Published on January 5th, 2013 | by Ava Tarr0
Ava Tarr by Ohio Rollergirls
Five Ways to Survive Your Off Season
1. Watch tape.
If you’re looking to pad that holiday wish list, WFTDA.com is the answer. (Solution #2 is donating to DNN in your name.) Order DVDs from Championships, grab the healthy snack of your choice, and park yourself in front of a screen prepared to take notes.
A good place to start is to identify skaters you want to emulate and find footage of them at work. I also advise finding someone with a similar body type as you so that you can maximize the potential of your physical gifts. As much as I’d like to be able to squeeze into the teeniest holes in a scrum, I don’t have slick Denver jammer Sandrine Rangeon’s itty bitty hips. And I’d like to be able to send jammers flying with a seemingly effortless flick, but I don’t have a power booty like dreamy Windy City blocker Bork Bork Bork. So I try to find the kinda tall and long-legged models, like Minnesota’s L’exi Cuter or Gotham’s OMG WTF, to learn how to capitalize on my assets. (Note: I am still trying to figure out how my Sasquatchian feet benefit me in derby, so if you wear a size 11+ shoe and have figured out the secret, let me know.)
Find a good balance of skill levels, too. Although it is easy to pick a legend, if you’re a beginner it can be hard to map exactly how to get from tripping over your own skates to striding like Bonnie Thunders. Identify some intermediaries as well who represent the path you will want to take, but be sure you can identify their good habits as well as the ones you shouldn’t be mimicking. If you’re not sure, ask your coaches or captains to identify some good targets.
2. Step up your workout routine.
In the off season, practice requirements may be reduced, you may have a vacation, or your league might use the off time to focus more on newer skaters before you start gearing up for the new season. That means it’s time for you to focus on getting in ass-kicking shape.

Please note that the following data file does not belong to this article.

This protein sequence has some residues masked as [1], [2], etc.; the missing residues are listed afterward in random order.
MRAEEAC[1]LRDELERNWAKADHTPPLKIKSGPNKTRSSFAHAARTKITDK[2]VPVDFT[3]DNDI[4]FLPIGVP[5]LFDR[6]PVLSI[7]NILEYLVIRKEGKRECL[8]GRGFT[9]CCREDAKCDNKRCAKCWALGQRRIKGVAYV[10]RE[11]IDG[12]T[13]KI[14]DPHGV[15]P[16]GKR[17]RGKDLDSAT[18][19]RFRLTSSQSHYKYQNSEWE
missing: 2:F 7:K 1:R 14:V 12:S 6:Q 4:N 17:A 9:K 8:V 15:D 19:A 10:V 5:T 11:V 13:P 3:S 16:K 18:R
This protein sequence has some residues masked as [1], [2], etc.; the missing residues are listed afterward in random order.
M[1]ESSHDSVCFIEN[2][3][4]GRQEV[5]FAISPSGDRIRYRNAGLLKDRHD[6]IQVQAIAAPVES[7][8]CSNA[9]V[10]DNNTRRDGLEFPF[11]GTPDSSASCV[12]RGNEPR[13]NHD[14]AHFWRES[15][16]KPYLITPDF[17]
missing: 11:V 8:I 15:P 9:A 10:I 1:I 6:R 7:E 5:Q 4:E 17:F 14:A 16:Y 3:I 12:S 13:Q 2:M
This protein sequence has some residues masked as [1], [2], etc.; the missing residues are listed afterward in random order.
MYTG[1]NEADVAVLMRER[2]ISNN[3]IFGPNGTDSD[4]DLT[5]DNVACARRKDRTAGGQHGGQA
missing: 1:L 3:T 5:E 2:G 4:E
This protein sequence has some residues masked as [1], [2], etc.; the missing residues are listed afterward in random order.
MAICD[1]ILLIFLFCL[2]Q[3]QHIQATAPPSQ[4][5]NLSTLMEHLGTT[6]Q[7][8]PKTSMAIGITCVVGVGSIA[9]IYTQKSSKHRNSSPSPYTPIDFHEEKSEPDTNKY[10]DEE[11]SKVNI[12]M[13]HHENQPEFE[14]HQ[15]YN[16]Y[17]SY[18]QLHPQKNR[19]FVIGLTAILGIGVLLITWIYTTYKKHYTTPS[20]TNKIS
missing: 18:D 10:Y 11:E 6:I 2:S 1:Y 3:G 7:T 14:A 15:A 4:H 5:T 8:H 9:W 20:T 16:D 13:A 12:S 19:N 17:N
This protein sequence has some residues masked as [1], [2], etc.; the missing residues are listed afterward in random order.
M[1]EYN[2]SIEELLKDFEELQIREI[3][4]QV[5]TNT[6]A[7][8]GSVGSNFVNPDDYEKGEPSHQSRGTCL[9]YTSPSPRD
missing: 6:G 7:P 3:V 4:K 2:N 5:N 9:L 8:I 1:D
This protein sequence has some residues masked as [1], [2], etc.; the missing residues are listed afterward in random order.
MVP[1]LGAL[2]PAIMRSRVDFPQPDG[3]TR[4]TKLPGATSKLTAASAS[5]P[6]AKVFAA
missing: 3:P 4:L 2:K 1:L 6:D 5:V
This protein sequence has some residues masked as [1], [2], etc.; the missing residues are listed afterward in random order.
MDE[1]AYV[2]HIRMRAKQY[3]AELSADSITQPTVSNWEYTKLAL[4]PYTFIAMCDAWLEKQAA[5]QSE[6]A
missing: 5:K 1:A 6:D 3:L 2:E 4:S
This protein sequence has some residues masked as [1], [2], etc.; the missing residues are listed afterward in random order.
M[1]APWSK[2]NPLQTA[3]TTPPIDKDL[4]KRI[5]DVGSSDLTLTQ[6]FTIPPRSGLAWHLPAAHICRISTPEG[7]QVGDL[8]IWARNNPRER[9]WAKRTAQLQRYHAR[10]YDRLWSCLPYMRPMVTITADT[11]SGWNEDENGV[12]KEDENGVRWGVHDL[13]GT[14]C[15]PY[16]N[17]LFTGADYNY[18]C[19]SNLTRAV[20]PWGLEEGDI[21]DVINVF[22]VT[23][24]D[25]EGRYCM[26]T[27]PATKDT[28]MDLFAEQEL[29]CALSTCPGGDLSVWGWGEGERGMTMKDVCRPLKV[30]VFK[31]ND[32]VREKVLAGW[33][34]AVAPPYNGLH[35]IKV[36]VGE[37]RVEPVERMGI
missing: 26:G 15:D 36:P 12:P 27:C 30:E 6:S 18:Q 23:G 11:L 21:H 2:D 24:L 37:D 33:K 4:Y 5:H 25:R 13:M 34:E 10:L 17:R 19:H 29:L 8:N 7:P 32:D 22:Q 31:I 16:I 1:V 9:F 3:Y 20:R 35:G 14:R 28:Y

Forget the fact that it’s winter (for some of us) and cold sucks. Forget that there are holidays (for some of us) and that means stress. Once a week, get out your calendar and mark off when you’re going to go to the gym or work out (and give yourself some flex time for getting there/showering afterwards as needed). Treat that time as inflexibly as a doctor’s appointment—no canceling, no being late. Track what you’re doing, and make small steps forward each week: bump up the incline or intensity during your cardio, add another 10 lb. to the stack, or push yourself through 5 more reps.
Keep up with it and your holiday indulgences won’t slow you down. Once your team’s back on skates, you’ll be closer to she-beast mode when everyone else is dragging from break.
3. Bust out those old Sweatin’ to the Oldies videos.
It’s always annoying when you finally have time to work out…and then you have to spend it in an environment that’s not exactly amenable.
If you’re stuck at Aunt Myrna’s for a week over the holidays and still want to work on some derby, put on your skates, push the floral couch out of the way in the mildewy basement, and pop those Denise Austin VHS tapes in the VCR. (Pads and helmet may also be advisable.) Those silly step routines and fancy footwork can become a real challenge on skates and will help you work on your balance and agility. Just use your best judgment when it comes to doing a move in skates…you don’t want to have to let your team know you are sidelined due to a Tae-Bo related encounter with a coffee table.
4. Volunteer to ref for a rec league or junior league.
Reffing is a great way to learn the other side of the sport—not to mention you might develop a little sympathy for the folks in stripes. You’ll have to sharpen your rules knowledge and learn to identify infractions quickly and accurately. It also gives you a better idea of what constitutes no impact vs. major transgressions in the course of action. All the more to improve your knowledge of the game (and maybe convince you that refs are not, in fact, born with tails.)
Another bonus is that you may improve your skating skills. My turnaround toe stops have improved and I have gotten better about using my peripheral vision on the track.
5. Take a week (or more) off and relax.
Everyone needs a break, both physically and psychologically. If you’re on a competitive team, you can go for weeks without having any time for your friends, your family, or yourself. Take some time. See all your friends you shunned during the season. Cook a meal that you don’t have to chow down in the 30 minutes between work and warmups. Read a book (not Facebook.) Take your significant other out on a fancy date and don’t talk about derby—not once. Go to bed early or sleep in on a day you’d normally be practicing. Get laid.
These tips should get you in a good physical and mental state to face the upcoming season.
Ava Tarr is thrilled to have been re-elected to the Ohio Roller Girls’ Training Committee for 2013.